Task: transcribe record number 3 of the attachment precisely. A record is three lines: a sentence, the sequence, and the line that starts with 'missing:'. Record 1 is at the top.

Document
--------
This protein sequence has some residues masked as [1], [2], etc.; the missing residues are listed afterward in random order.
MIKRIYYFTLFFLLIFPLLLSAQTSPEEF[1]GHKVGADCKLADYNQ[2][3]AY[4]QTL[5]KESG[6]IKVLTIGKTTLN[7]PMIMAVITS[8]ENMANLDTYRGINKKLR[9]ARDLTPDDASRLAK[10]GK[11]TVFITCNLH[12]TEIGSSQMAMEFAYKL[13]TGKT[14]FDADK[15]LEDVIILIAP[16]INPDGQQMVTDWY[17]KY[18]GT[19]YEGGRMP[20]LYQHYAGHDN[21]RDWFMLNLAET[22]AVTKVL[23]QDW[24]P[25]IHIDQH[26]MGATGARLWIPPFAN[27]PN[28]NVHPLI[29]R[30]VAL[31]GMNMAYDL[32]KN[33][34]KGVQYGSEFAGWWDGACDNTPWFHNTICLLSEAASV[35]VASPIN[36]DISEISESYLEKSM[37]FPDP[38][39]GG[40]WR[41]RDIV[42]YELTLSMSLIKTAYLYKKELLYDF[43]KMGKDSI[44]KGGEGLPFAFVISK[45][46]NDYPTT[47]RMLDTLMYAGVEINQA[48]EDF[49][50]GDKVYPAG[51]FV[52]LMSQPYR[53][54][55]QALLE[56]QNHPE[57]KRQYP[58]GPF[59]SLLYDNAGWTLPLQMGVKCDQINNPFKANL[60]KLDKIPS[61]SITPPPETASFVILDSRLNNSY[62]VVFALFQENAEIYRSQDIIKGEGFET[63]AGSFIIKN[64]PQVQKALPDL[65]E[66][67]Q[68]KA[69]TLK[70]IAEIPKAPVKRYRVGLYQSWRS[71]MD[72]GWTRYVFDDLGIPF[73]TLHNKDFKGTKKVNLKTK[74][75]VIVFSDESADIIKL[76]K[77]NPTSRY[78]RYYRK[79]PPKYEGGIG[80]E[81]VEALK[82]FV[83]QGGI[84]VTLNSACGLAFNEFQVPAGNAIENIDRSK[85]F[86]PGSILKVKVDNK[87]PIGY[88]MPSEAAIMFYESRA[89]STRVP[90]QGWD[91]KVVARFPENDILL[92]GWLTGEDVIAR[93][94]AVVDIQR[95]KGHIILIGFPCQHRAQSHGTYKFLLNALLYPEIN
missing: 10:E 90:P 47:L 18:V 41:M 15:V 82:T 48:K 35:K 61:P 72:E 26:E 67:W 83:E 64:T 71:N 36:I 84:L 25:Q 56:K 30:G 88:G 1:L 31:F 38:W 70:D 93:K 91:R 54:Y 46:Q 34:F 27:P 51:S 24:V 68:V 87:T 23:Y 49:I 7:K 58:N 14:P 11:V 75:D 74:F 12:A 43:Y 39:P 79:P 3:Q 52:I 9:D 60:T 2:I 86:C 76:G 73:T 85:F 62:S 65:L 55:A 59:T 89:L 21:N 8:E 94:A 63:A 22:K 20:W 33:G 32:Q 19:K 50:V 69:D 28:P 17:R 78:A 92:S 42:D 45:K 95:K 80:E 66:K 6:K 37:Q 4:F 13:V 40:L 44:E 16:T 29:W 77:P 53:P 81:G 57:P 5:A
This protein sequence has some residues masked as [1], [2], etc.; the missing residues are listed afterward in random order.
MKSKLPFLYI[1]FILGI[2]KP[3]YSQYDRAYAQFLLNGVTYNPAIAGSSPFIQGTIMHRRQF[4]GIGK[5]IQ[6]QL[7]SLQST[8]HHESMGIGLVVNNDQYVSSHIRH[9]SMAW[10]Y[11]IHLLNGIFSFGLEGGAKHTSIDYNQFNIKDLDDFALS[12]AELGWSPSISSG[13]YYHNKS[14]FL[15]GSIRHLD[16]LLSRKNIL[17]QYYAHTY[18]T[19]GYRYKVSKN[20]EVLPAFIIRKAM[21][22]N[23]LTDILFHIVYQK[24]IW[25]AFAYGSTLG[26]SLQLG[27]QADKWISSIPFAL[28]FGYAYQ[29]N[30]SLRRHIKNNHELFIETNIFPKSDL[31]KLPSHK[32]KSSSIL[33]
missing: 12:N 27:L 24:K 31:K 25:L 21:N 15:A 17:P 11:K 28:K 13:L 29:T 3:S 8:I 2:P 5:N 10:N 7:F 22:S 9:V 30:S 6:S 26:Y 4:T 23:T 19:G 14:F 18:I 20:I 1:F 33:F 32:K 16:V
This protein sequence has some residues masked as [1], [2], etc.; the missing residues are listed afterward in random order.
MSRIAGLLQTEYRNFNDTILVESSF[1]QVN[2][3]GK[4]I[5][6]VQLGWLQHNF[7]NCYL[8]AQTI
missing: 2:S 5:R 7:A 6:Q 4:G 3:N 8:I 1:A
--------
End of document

This protein sequence has some residues masked as [1], [2], etc.; the missing residues are listed afterward in random order.
MSRIAGLLQTEYRNFNDTILVESSF[1]QVN[2][3]GK[4]I[5][6]VQLGWLQHNF[7]NCYL[8]AQTI
missing: 2:S 5:R 7:A 6:Q 4:G 3:N 8:I 1:A